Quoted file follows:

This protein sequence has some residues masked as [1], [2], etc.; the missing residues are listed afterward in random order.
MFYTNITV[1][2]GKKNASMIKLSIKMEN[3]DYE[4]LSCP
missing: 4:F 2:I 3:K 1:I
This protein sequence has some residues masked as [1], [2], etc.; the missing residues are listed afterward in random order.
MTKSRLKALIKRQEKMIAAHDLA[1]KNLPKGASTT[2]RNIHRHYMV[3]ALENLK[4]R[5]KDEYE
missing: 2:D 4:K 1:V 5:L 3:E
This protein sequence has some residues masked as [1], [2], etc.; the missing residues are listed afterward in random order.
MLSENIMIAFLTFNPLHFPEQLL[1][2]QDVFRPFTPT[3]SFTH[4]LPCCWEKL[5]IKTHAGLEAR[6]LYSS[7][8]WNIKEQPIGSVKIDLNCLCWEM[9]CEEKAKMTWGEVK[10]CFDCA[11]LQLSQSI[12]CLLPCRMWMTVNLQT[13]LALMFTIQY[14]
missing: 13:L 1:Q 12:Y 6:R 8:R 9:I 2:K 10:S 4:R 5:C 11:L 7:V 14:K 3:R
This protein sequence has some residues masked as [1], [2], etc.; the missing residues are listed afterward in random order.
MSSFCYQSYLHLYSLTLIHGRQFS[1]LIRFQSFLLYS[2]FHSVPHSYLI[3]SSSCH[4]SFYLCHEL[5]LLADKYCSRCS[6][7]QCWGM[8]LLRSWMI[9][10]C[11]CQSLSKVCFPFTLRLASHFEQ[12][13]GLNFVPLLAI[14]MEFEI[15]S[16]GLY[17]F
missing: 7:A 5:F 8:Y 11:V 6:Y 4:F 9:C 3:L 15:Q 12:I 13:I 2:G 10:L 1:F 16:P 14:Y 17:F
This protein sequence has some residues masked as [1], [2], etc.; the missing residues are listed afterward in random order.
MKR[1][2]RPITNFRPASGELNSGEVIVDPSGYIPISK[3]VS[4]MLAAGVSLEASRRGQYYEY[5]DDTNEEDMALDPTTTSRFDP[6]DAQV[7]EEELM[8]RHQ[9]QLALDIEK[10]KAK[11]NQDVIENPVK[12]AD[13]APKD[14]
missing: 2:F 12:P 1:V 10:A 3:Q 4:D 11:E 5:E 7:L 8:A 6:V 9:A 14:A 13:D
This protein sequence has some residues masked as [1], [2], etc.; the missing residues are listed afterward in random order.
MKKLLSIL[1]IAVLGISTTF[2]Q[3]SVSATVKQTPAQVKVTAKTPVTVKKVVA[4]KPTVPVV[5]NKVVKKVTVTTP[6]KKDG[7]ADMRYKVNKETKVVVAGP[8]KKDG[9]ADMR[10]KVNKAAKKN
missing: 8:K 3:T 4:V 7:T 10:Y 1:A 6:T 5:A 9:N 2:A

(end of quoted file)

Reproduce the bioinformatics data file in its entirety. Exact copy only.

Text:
This protein sequence has some residues masked as [1], [2], etc.; the missing residues are listed afterward in random order.
MFYTNITV[1][2]GKKNASMIKLSIKMEN[3]DYE[4]LSCP
missing: 4:F 2:I 3:K 1:I
This protein sequence has some residues masked as [1], [2], etc.; the missing residues are listed afterward in random order.
MTKSRLKALIKRQEKMIAAHDLA[1]KNLPKGASTT[2]RNIHRHYMV[3]ALENLK[4]R[5]KDEYE
missing: 2:D 4:K 1:V 5:L 3:E
This protein sequence has some residues masked as [1], [2], etc.; the missing residues are listed afterward in random order.
MLSENIMIAFLTFNPLHFPEQLL[1][2]QDVFRPFTPT[3]SFTH[4]LPCCWEKL[5]IKTHAGLEAR[6]LYSS[7][8]WNIKEQPIGSVKIDLNCLCWEM[9]CEEKAKMTWGEVK[10]CFDCA[11]LQLSQSI[12]CLLPCRMWMTVNLQT[13]LALMFTIQY[14]
missing: 13:L 1:Q 12:Y 6:R 8:R 9:I 2:K 10:S 4:R 5:C 11:L 7:V 14:K 3:R
This protein sequence has some residues masked as [1], [2], etc.; the missing residues are listed afterward in random order.
MSSFCYQSYLHLYSLTLIHGRQFS[1]LIRFQSFLLYS[2]FHSVPHSYLI[3]SSSCH[4]SFYLCHEL[5]LLADKYCSRCS[6][7]QCWGM[8]LLRSWMI[9][10]C[11]CQSLSKVCFPFTLRLASHFEQ[12][13]GLNFVPLLAI[14]MEFEI[15]S[16]GLY[17]F
missing: 7:A 5:F 8:Y 11:V 6:Y 4:F 9:C 3:L 15:Q 12:I 13:I 2:G 10:L 1:F 16:P 14:Y 17:F
This protein sequence has some residues masked as [1], [2], etc.; the missing residues are listed afterward in random order.
MKR[1][2]RPITNFRPASGELNSGEVIVDPSGYIPISK[3]VS[4]MLAAGVSLEASRRGQYYEY[5]DDTNEEDMALDPTTTSRFDP[6]DAQV[7]EEELM[8]RHQ[9]QLALDIEK[10]KAK[11]NQDVIENPVK[12]AD[13]APKD[14]
missing: 2:F 12:P 1:V 10:A 3:Q 4:D 11:E 5:E 7:L 8:A 6:V 9:A 14:A 13:D
This protein sequence has some residues masked as [1], [2], etc.; the missing residues are listed afterward in random order.
MKKLLSIL[1]IAVLGISTTF[2]Q[3]SVSATVKQTPAQVKVTAKTPVTVKKVVA[4]KPTVPVV[5]NKVVKKVTVTTP[6]KKDG[7]ADMRYKVNKETKVVVAGP[8]KKDG[9]ADMR[10]KVNKAAKKN
missing: 8:K 3:T 4:V 7:T 10:Y 1:A 6:T 5:A 9:N 2:A